Men's Basketball Sports

Three keys for UH basketball to make a run in the big dance

Kelvin Sampson cuts down the net as he celebrates UH basketball's 2021 AAC Tournament title | Courtesy of Ben Solomon/AAC

Kelvin Sampson cuts down the net as he celebrates UH basketball’s 2021 AAC Tournament title. | Courtesy of Ben Solomon/AAC

The 2020-21 season was a historic one for Houston basketball. Not only did the Cougars put together their sixth consecutive 20-win season, but UH won its first conference tournament title since 2010 and earned a No. 2 seed in the NCAA Tournament, its highest seeding since 1984.

But all these accomplishments mean nothing in March, as every team is given a blank slate. History has proven that anything from a 16th seed knocking off the tournament’s overall top seed to an eight and 11th seed both making the Final Four in the same year can happen during this month of madness.

While UH certainly has momentum in its favor after rolling through the regular season and American Athletic Conference Tournament, the Cougars have to do three things if they are to make a deep run in the Big Dance.

1. Rebound, rebound, rebound

Despite not having a single-player on the roster taller than 6-foot-8-inch, the Cougars have been one of the country’s best rebounding teams because of the energy and effort in which they crash the glass. 

Led by senior forward Justin Gorham, who emerged as one of the best rebounders in college basketball with nine boards per game, UH ranks No. 8 in the nation with a plus nine-rebound margin per game. 

More importantly, the Cougars have the second-best offensive rebounding percentage in the NCAA at 39.5 percent. Controlling the offensive glass is critical for a UH team that head coach Kelvin Sampson has repeatedly described as a second and third shot team.

It is not that the Cougars are not capable of shooting the lights out, but the problem is consistency in terms of shooting as UH ranks 152nd in the country with a 44.41 team field-goal percentage.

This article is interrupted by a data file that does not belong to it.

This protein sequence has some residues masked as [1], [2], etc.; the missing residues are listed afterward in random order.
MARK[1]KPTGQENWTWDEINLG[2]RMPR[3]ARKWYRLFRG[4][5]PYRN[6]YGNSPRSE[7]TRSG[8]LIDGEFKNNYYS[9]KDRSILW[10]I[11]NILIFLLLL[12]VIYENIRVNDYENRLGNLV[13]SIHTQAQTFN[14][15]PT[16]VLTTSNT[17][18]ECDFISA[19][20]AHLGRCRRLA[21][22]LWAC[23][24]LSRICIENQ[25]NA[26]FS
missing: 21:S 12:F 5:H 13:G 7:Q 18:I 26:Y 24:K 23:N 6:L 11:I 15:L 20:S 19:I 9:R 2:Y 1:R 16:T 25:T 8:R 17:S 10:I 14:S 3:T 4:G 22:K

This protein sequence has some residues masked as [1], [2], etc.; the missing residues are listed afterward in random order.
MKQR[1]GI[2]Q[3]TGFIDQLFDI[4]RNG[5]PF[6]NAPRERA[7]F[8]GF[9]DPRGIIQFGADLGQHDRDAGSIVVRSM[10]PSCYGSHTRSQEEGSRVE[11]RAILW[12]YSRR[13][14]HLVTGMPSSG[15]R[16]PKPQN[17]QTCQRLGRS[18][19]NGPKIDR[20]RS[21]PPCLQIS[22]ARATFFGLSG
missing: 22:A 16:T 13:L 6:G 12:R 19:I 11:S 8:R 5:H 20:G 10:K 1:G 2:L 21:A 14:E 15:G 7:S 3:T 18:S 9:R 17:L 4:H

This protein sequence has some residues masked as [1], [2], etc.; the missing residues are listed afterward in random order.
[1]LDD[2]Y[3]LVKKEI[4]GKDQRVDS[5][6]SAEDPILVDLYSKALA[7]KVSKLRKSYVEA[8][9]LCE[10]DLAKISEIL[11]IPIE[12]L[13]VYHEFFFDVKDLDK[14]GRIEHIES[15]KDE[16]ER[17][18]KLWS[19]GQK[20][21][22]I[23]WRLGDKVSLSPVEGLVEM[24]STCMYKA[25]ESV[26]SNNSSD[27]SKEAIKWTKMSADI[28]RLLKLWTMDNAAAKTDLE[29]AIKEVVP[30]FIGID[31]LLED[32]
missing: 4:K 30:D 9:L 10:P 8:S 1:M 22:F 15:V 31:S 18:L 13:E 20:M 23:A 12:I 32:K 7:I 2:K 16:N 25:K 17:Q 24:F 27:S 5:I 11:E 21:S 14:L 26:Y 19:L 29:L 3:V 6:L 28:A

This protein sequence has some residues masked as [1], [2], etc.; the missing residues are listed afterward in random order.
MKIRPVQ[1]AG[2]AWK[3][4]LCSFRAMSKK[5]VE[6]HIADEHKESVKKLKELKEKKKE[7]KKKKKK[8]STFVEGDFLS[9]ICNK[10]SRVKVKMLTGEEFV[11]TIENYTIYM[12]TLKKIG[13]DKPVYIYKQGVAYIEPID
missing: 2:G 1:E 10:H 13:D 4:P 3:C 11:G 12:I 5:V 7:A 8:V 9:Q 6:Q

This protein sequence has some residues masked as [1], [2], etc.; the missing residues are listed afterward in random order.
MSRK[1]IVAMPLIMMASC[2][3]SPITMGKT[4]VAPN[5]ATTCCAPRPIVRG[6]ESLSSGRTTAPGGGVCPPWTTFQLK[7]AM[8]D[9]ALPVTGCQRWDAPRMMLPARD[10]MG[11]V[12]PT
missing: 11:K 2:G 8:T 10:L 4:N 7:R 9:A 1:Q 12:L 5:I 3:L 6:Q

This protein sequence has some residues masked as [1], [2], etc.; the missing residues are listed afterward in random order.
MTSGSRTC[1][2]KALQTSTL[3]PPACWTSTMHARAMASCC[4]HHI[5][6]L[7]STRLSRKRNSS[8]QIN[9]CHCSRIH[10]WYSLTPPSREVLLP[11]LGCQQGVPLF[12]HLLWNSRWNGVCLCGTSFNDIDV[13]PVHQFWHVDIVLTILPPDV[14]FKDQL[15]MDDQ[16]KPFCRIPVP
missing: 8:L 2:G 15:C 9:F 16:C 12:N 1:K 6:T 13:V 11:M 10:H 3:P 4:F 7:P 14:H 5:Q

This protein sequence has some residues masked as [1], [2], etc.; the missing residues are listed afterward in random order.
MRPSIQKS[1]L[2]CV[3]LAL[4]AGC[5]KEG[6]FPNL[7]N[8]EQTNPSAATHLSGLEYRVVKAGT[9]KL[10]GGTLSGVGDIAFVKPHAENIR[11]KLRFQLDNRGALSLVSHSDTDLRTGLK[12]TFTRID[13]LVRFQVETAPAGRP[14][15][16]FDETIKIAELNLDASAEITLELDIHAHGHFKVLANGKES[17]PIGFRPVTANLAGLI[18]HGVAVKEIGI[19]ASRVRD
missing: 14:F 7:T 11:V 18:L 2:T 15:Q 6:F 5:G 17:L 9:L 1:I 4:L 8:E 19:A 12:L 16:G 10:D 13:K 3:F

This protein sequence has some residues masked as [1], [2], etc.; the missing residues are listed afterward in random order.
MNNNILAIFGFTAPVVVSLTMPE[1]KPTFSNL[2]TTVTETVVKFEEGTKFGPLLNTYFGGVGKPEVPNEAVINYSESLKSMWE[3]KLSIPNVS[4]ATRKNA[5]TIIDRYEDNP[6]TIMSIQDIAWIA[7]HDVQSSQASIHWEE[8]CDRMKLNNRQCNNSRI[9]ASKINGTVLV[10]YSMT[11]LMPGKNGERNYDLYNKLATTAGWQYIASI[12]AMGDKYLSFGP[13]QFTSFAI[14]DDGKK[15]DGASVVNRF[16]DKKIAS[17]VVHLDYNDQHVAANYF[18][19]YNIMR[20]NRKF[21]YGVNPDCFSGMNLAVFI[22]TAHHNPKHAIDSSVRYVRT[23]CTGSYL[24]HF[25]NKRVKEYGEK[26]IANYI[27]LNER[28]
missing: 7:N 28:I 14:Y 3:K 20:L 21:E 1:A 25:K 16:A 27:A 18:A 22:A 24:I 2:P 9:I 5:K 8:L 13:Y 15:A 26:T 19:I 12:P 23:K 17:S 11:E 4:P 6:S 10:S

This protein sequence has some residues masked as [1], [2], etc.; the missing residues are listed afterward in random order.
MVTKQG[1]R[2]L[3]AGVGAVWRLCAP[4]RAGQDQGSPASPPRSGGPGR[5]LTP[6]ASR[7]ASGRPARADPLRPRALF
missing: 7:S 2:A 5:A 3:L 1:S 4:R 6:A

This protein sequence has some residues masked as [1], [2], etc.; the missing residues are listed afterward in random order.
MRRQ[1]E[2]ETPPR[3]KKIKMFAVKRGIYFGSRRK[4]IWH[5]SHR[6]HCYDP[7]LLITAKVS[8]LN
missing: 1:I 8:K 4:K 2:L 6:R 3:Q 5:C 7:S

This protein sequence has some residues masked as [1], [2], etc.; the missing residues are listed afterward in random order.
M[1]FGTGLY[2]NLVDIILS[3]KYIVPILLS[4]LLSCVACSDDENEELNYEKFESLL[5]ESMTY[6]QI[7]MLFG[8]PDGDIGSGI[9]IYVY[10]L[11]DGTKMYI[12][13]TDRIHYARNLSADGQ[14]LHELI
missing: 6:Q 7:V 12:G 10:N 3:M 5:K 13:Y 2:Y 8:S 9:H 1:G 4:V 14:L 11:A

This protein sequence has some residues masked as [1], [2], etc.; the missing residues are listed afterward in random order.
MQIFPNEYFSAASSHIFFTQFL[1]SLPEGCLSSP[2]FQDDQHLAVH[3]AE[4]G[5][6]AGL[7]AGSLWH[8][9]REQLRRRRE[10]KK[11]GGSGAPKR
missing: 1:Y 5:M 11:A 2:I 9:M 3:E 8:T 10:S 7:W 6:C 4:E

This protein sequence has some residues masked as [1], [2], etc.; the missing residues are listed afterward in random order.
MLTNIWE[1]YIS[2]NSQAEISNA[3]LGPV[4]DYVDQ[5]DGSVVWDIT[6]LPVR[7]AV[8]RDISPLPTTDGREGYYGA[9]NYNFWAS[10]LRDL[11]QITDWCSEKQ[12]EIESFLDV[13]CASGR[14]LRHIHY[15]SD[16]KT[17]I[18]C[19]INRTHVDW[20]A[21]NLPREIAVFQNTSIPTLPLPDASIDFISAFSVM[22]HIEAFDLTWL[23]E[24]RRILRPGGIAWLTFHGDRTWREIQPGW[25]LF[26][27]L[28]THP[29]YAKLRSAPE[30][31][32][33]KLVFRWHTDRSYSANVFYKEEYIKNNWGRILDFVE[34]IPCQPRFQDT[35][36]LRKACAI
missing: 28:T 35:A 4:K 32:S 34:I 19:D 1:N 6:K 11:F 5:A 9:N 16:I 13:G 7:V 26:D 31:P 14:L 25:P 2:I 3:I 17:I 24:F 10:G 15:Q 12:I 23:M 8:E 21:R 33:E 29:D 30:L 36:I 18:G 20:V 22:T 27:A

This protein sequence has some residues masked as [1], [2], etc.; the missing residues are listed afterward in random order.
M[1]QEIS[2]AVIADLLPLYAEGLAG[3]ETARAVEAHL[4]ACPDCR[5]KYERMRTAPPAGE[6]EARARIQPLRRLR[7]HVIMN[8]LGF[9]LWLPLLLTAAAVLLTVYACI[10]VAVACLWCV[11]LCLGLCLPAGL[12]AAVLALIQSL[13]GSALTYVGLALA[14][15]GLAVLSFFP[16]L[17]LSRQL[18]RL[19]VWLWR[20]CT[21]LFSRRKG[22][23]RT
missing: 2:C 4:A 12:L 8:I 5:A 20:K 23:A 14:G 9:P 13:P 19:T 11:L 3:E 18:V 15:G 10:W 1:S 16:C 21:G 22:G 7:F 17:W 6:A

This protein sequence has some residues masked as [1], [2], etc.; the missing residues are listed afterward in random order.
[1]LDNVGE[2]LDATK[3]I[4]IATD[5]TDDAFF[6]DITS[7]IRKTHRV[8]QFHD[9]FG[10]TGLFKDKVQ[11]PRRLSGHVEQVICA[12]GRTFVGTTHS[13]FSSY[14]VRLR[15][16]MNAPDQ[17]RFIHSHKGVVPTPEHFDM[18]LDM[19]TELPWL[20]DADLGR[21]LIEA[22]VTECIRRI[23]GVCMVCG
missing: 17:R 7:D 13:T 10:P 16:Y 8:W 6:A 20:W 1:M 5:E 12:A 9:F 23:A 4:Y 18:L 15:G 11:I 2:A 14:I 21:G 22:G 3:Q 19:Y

Winning the rebound battle, especially of the offensive boards to create second-chance opportunities, will be essential for the Cougars if they are to make it deep into the tournament. 

To get out of the Midwest Region, UH will likely have to go through teams like West Virginia and Illinois, who each have multiple players 6-foot-10-inch or taller, so aggressively crashing the glass will be even more key for the undersized Cougars to create more scoring opportunities.

2. Marcus Sasser’s shooting

Marcus Sasser could not miss to begin the 2020-21 season. The sophomore guard scored double-digits in 12 of his first 15 games to open the year, including hitting three or more 3-pointers in nine of those games. 

But Sasser cooled off greatly in UH’s final six games of the regular season, averaging just over eight points per game and shooting an extremely low 15.8 percent from beyond the arc.

The Cougars have an elite scorer in junior guard Quentin Grimes, who averaged 18 points per game and shot 40.8 percent from 3-point range on his way to being named an All-American and being named the AAC Player of the Year.

Grimes will likely be UH’s go-to guy during crunch time in the tournament, but one scorer is not enough for a team to play late into March and early April. Sasser, who has the ability to be a deadeye marksman, must be that second scoring option for the Cougars. 

The good news for UH is that Sasser appeared to break out of his slump in the AAC Tournament, as the 6-foot-1-inch guard averaged 14.66 points and shot 34.78 percent from deep. 

The Cougars are hoping that this is a sign that Sasser has returned to his normal sharp-shooting self and that his scoring will help propel UH through the Midwest Region.

3. Stick to its roots

It is pretty simple. Anyone who does not play defense will never see the court on Sampson’s team because everything starts on the defensive end of the floor for UH.

From always being in a position to take a charge to being the first one on the floor when the ball is loose, Sampson preaches doing all the little things right on defense and it has paid off. UH boasts the NCAA’s No. 2 ranked scoring defense giving up just 57.9 points per game.

Senior guard DeJon Jarreau is the heart and soul of the UH defense and sets the tone each and every game for the Cougars.

And even though UH is not the biggest team in the country, there are several capable shot blockers on the roster including senior forwards Brison Gresham and Fabian White Jr. along with redshirt freshman forward J’Wan Roberts.

Sticking to their roots as a tough and physical defensive-minded team is essential to the Cougars’ success and it will play a bigger and bigger role the deeper they go into the tournament.

Although cliché, “defense wins championships” could not ring any truer for this UH basketball team, if the Cougars are to bring home the first national title in program history, it will start on defense.

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